If you are writing an opinion essay, you’ll share your argument with the reader.

If  you are writing a short story or personal essay, you’d tell the story by using a narrative arc. The middle will include conflict, setbacks and obstacles, climax, and falling action. You might end with an open ending, closed ending, lesson learned, epiphany.

Writing Creatively. When writing the first draft, you want to make an attempt at writing creatively. You’ll make a first attempt at:

  • Showing and telling your reader
  • Writing vivid descriptions
  • Writing significant details or telling details
  • Writing imagery that evoke the senses.
  • Use literary devices of simile and metaphor

As well, write in scenes. You write in scenes when writing a poem, fiction, and creative nonfiction.  A scene includes:

  • Setting details
  • Action. Something happens
  • Dialogue
  • Imagery
  • Vivid Descriptions

Writing the ending. You end by creating a sense of closure. Before ending, you make sure you’ve answered all questions raised in the writing. The best ending is memorable. The writer makes one final point that the reader can take away and ponder. For instance, many writers of creative nonfiction end with a final quote from someone they’ve interviewed.

Revising Your Draft

Once you have written the draft, what happens? You’ll put the piece of writing away for a night, a day, few days, or longer. Essentially, you’re take a break from writing. Taking a break enables you to see your work from a fresh perspective. It is like relaxing after a long day at work. Taking a break will refresh your creative spirit. When you return from your sojourn, you’ll begin revising your draft. The purpose is  to make it better–to transform your draft into a splendid piece of writing.

Revision is about doing a macro-edit and micro-edit. A macro-edit involves revising “the big picture.” You’ll focus on setting, characterization, plot, theme, point of view, and so forth. You might add, delete, change the form and content of your work. If you are writing a personal essay, you might add a scene or details or imagery. If you are writing a short story, a macro-revision involves looking at setting, plot, character, POV, theme, and so forth.

Revision also involves a micro-editing or copyediting. It is a line-to-line edit, and involves checking grammar, spelling, and punctuation, active or passive voice, sentence variety, word choice. To learn more about editing, read “The Artful Edit: On the Practise of Editing Yourself by Susan Bell.

A good writer writes and revises. Read the biography of any great writing, and you’ll discover that they created a memorable poem, short story, personal essay by relying on writing as a process. Writing the first draft is part of the process.  Good writers know that the initial draft is never their best work. It is just a blueprint. Ernest Hemingway revised the ending to “Farewell to Arms” 39 times. You’ll need to revise your work to make it the best you can.  Drafting and revising creates order from chaos. It improves on a first attempt. It polishes your work until it shines.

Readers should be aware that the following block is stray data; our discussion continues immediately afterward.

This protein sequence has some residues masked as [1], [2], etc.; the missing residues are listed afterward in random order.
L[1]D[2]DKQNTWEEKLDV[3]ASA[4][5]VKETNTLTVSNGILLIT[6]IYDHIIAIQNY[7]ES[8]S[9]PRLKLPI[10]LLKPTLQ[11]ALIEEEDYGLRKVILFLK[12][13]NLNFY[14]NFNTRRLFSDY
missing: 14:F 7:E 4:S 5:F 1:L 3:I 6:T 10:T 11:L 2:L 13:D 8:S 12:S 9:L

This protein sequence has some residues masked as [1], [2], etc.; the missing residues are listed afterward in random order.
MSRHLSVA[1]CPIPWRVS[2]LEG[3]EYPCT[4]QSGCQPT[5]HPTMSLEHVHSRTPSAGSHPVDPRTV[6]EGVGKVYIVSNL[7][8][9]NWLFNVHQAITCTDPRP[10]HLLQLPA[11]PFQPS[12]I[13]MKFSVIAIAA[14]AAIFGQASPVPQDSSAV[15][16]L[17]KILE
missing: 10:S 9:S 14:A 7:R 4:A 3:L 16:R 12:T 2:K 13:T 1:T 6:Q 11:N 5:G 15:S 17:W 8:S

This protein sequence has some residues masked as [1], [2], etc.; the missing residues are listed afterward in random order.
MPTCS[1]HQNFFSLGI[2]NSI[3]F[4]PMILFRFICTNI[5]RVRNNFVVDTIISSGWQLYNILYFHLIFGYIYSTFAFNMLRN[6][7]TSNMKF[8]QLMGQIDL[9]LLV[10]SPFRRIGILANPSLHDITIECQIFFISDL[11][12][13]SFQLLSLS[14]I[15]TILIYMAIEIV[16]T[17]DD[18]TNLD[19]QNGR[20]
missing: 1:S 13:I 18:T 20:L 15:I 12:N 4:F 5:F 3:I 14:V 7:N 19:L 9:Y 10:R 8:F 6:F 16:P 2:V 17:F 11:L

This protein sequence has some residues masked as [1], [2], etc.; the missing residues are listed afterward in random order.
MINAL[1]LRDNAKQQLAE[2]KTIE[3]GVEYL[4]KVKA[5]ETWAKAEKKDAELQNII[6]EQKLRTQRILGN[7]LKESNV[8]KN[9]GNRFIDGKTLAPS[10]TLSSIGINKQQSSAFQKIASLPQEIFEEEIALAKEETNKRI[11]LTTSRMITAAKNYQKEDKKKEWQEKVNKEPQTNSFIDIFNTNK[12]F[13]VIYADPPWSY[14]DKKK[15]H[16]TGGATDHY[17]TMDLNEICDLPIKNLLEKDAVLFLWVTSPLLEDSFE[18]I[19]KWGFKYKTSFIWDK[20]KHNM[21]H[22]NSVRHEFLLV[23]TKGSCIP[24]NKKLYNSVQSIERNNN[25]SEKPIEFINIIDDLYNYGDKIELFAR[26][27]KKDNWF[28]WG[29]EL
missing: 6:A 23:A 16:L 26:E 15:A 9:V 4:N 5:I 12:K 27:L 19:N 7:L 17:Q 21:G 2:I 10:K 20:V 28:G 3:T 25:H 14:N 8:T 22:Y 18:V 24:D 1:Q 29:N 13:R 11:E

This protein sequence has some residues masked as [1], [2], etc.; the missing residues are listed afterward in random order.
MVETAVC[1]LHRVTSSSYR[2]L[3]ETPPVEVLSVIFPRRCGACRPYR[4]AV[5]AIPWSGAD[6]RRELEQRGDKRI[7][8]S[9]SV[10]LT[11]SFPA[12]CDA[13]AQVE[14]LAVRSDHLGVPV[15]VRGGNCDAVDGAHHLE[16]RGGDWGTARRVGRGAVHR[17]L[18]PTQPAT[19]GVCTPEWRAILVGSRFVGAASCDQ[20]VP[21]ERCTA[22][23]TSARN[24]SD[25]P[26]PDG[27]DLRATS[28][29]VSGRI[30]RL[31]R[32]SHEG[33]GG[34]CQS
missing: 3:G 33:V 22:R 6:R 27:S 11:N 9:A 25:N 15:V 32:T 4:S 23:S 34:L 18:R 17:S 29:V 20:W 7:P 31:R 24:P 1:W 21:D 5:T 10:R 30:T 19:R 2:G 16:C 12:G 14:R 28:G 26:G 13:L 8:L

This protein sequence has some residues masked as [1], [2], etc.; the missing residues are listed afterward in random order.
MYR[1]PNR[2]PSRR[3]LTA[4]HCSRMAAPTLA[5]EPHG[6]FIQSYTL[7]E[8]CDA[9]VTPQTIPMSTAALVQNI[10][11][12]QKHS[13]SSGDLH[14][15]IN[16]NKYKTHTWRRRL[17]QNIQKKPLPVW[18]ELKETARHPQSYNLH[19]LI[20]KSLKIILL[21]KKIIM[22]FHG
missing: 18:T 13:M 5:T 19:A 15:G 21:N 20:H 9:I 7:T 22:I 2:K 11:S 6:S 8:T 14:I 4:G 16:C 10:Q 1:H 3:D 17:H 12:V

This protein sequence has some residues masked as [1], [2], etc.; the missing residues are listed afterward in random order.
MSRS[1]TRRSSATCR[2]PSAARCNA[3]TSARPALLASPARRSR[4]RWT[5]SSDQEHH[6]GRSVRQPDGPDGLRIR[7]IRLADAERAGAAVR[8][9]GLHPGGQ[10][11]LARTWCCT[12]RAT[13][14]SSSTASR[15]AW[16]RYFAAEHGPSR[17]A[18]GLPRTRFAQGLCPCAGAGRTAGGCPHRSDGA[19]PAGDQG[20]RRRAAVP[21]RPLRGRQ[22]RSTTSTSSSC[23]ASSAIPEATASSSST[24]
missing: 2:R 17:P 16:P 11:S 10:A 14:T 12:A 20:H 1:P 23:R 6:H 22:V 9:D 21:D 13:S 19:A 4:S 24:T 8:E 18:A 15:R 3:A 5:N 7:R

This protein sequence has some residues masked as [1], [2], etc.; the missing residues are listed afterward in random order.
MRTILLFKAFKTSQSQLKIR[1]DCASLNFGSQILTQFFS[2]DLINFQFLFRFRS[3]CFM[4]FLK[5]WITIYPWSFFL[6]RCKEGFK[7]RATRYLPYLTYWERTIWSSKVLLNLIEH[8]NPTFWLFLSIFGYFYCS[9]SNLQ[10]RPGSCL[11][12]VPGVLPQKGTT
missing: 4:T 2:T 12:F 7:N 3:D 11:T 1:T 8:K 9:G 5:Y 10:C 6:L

To learn more about the writing process and drafting, read the following:

  • Writing Your Way: Creating a Writing Process that Works for You by Don Fry
  • Where Do You Get Your Ideas: A Writer’s Guide to Transforming Notions Into Narratives by Fred White
  • The Artful Edit: On the Practise of Editing Yourself by Susan Bell
  • Sin and Syntax: How to Craft Wickedly Effective Prose, edited by Constance Hale
  • Imaginative Writing: The Elements of Craft by Janet Burroway
  • Stein On Writing by Sol Stein
  • The Poet’s Companion by Kim Addonizio

The Writer’s Life: Finding Inspiration to Write About

Perhaps, you’ve purchased a writing journal and some pens, and have decided to embrace the art and craft of creative writing. Or, you’ve decided to write a poem, short story, personal essay, but you don’t know what to write about. Perhaps, you want to write your life story, but don’t know what to write. There are countless ideas that you can dig up, dust off, and write about. You just have to know where to search.

And once you have an idea to write about, you require a few techniques on how to explore and expand the idea into a poem, short story, personal essay.

You’ll also require a few essential creative-writing techniques to transform the idea into a piece of imaginative or creative writing, something original and authentic,  that others will be motivated to read and praise you for. If you are fortunate, you might even be able to publish your work.

In this article, I’ll explain how to find inspiring ideas to write about and how to write about them. The following will be covered:

  • Techniques for finding inspiration
  • Asking journalistic questions
  • Using creative-thinking techniques
  • Writing imaginatively or creatively

How to Dig Up Ideas to Write About

As a creative writing, there are countless ideas you can write about. No idea or topic is off limits. You can transform any idea into a poem, short story, personal essay, literary journalistic essay. However,  before you can write the draft, you must first find some worthy idea that inspires you to write about. Here are 12 ways to find ideas to write about:

Dreams. A dream can be a source of inspiration. You must be able to recall the content of the dream. So, keep a notebook on your beside table. If you wake up, remembering a dream, write down as much as you recall. I have never written about a dream.